Purchase of islet saves B.C. First Nations burial site
Posted by Zig Zag
B.C. gov’t and partners acquire property from private owner who was building a home atop graves
The B.C. government announced Thursday it will buy the controversial Grace Islet property, where a luxury home was being built over a First Nations burial ground.
The purchase is in a partnership with First Nations and the Nature Conservancy of Canada.
“It can sometimes be challenging to balance the need to protect archeological sites while respecting private property rights. I want to thank all parties for agreeing to work together on a solution,” B.C. Forests Minister Steve Thomson said in a press release.
Construction on the property just off Saltspring Island was halted Dec. 18 as the government moved on its mandate to resolve the issue.
Negotiations are under way with Barry Slawsky, the Alberta businessman who owns the property. Details of the purchase price have not been released but the value of the property could be in the millions.
The latest B.C. Assessment of the property in July 2014 said its total value is $735,000. The land was valued at $590,000 and the buildings $145,000.
However, much of the home and foundation were constructed over the summer and fall months, encasing at least one known burial cairn and damaging another.
The burial site was first documented in the 1970s as part of a traditional First Nations village in Ganges Harbour. Exposed remains were discovered on the islet by kayakers in 2006. Archeologists later documented around 20 burial cairns and cultural features.
Concern over preserving the gravesite heated up as construction of the home began in 2012. In the years since, several First Nations, politicians from all levels of government and community members have banded together to protest the building of the home.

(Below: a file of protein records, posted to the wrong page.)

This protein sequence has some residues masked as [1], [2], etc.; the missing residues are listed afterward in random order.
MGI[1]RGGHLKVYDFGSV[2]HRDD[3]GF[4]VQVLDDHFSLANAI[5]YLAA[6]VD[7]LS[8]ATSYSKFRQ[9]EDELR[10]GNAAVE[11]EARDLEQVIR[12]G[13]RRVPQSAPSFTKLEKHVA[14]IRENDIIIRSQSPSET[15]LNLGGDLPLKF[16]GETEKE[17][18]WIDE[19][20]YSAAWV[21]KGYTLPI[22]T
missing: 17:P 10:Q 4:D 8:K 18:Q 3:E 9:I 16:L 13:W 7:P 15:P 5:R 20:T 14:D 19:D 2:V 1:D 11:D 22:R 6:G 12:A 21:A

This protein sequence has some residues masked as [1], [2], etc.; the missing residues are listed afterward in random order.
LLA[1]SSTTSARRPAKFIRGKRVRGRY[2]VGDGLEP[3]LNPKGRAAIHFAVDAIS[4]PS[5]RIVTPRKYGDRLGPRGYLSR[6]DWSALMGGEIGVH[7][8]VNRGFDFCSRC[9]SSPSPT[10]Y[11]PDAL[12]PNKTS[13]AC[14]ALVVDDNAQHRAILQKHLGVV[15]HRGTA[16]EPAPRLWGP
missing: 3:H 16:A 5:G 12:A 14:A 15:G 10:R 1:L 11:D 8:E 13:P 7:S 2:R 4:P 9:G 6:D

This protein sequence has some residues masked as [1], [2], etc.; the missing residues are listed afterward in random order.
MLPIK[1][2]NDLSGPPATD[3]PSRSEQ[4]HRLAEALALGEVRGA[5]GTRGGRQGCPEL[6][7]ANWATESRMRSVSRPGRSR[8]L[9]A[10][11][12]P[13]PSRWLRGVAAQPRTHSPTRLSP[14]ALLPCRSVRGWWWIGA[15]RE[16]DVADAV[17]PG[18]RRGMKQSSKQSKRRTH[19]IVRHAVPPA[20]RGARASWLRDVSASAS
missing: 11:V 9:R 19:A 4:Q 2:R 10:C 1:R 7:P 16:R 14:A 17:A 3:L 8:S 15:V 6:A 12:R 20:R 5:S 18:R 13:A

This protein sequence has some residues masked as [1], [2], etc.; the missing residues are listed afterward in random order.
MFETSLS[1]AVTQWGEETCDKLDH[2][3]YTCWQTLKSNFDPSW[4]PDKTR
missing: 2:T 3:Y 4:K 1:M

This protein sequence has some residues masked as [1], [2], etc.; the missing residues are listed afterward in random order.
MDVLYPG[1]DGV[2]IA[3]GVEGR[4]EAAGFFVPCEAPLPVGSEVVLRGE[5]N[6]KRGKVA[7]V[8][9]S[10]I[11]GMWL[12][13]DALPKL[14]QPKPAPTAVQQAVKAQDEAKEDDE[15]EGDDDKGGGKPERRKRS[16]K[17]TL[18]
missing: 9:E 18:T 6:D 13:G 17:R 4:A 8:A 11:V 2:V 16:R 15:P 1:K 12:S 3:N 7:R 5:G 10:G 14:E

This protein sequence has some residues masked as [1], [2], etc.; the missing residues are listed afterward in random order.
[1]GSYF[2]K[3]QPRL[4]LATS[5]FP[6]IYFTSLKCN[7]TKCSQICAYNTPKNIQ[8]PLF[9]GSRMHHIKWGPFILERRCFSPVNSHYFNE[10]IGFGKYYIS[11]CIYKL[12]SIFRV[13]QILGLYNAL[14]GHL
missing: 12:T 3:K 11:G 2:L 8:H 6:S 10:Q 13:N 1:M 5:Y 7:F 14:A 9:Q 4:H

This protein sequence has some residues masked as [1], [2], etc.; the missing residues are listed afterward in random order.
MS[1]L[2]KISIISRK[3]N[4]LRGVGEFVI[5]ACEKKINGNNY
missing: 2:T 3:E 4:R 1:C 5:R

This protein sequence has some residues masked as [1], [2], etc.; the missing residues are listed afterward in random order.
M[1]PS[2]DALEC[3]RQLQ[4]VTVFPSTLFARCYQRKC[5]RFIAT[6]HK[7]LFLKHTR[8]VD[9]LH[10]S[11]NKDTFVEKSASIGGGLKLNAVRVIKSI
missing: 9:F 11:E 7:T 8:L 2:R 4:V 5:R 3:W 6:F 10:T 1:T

In the fall, several First Nations said they would pursue legal action to assert title rights on the land if the government did not intervene.
“Our hope was that they’d take this seriously and do something,” said Cowichan Tribes chief William Seymour.
In November, Seymour sent the government a notice of title claim, stating the Crown infringed on aboriginal title over an area occupied by First Nations, a known burial site and registered archeological site when it allowed private ownership. The notice said descendants of the First Nations were entitled to use and interests in the land.
However, Seymour was among several chiefs who agreed in December to give the government time to negotiate a solution with the landowner. He said he’s glad that action was finally taken and hopes the home will be dismantled and the gravesite preserved.
Gary Holman, MLA for Saanich North and the Islands, was among the politicians lobbying the government for the past three years to act on preserving Grace Islet. He said he was surprised by Thursday’s announcement.
“We’ve been beating our heads against the wall on this for months,” Holman said. “But this is great news. Congrats to Minister Thomson.”
Holman said many parties played a role in pressuring the government to act. A lively group of Saltspring Islanders and regional politicians such as Victoria councillor and Capital Regional District director Ben Isitt were among them.
“But it did seem, in the end, First Nations threatening to go to court made the difference,” he said, adding a ruling in favour of title rights on private land could have set a huge precedent.